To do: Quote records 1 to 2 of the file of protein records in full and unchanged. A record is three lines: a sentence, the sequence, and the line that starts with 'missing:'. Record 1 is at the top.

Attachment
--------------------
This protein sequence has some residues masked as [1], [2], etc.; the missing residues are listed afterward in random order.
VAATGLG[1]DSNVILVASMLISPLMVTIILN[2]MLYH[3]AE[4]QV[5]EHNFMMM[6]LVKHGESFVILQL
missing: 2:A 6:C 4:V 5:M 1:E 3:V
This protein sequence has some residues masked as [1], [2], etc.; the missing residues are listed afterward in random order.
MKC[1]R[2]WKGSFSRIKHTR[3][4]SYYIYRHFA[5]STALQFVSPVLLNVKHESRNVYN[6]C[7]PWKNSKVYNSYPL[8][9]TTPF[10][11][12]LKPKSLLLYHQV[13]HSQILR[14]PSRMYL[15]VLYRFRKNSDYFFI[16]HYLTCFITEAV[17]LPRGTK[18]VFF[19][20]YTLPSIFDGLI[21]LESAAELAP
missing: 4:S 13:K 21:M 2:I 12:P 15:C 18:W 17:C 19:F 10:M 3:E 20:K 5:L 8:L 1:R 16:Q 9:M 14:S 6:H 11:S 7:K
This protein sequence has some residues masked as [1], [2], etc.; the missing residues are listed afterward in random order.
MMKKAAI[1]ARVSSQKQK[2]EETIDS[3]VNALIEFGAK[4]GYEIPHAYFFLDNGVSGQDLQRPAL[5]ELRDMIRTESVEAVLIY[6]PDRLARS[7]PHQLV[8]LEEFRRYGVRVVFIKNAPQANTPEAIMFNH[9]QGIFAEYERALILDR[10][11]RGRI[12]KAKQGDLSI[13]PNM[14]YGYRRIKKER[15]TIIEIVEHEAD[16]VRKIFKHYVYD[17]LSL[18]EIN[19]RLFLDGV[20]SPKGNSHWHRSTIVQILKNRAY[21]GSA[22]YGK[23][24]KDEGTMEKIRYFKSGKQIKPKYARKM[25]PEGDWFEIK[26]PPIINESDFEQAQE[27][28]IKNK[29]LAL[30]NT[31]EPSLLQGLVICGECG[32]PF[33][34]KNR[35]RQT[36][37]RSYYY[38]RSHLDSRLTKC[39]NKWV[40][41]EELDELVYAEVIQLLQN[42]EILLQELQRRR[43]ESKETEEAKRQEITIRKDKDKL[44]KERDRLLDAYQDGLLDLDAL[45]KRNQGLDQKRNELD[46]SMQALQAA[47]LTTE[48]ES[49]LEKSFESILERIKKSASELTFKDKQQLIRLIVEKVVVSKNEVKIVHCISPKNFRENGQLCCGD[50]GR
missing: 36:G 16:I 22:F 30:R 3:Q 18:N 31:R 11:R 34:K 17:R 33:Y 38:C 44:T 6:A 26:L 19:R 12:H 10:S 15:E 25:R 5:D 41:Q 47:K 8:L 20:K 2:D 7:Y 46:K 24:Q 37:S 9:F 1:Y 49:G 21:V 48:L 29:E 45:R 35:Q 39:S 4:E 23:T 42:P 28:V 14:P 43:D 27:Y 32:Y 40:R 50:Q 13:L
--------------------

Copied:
This protein sequence has some residues masked as [1], [2], etc.; the missing residues are listed afterward in random order.
VAATGLG[1]DSNVILVASMLISPLMVTIILN[2]MLYH[3]AE[4]QV[5]EHNFMMM[6]LVKHGESFVILQL
missing: 2:A 6:C 4:V 5:M 1:E 3:V
This protein sequence has some residues masked as [1], [2], etc.; the missing residues are listed afterward in random order.
MKC[1]R[2]WKGSFSRIKHTR[3][4]SYYIYRHFA[5]STALQFVSPVLLNVKHESRNVYN[6]C[7]PWKNSKVYNSYPL[8][9]TTPF[10][11][12]LKPKSLLLYHQV[13]HSQILR[14]PSRMYL[15]VLYRFRKNSDYFFI[16]HYLTCFITEAV[17]LPRGTK[18]VFF[19][20]YTLPSIFDGLI[21]LESAAELAP
missing: 4:S 13:K 21:M 2:I 12:P 15:C 18:W 17:C 19:F 10:M 3:E 20:K 5:L 8:L 1:R 16:Q 9:M 14:S 6:H 11:S 7:K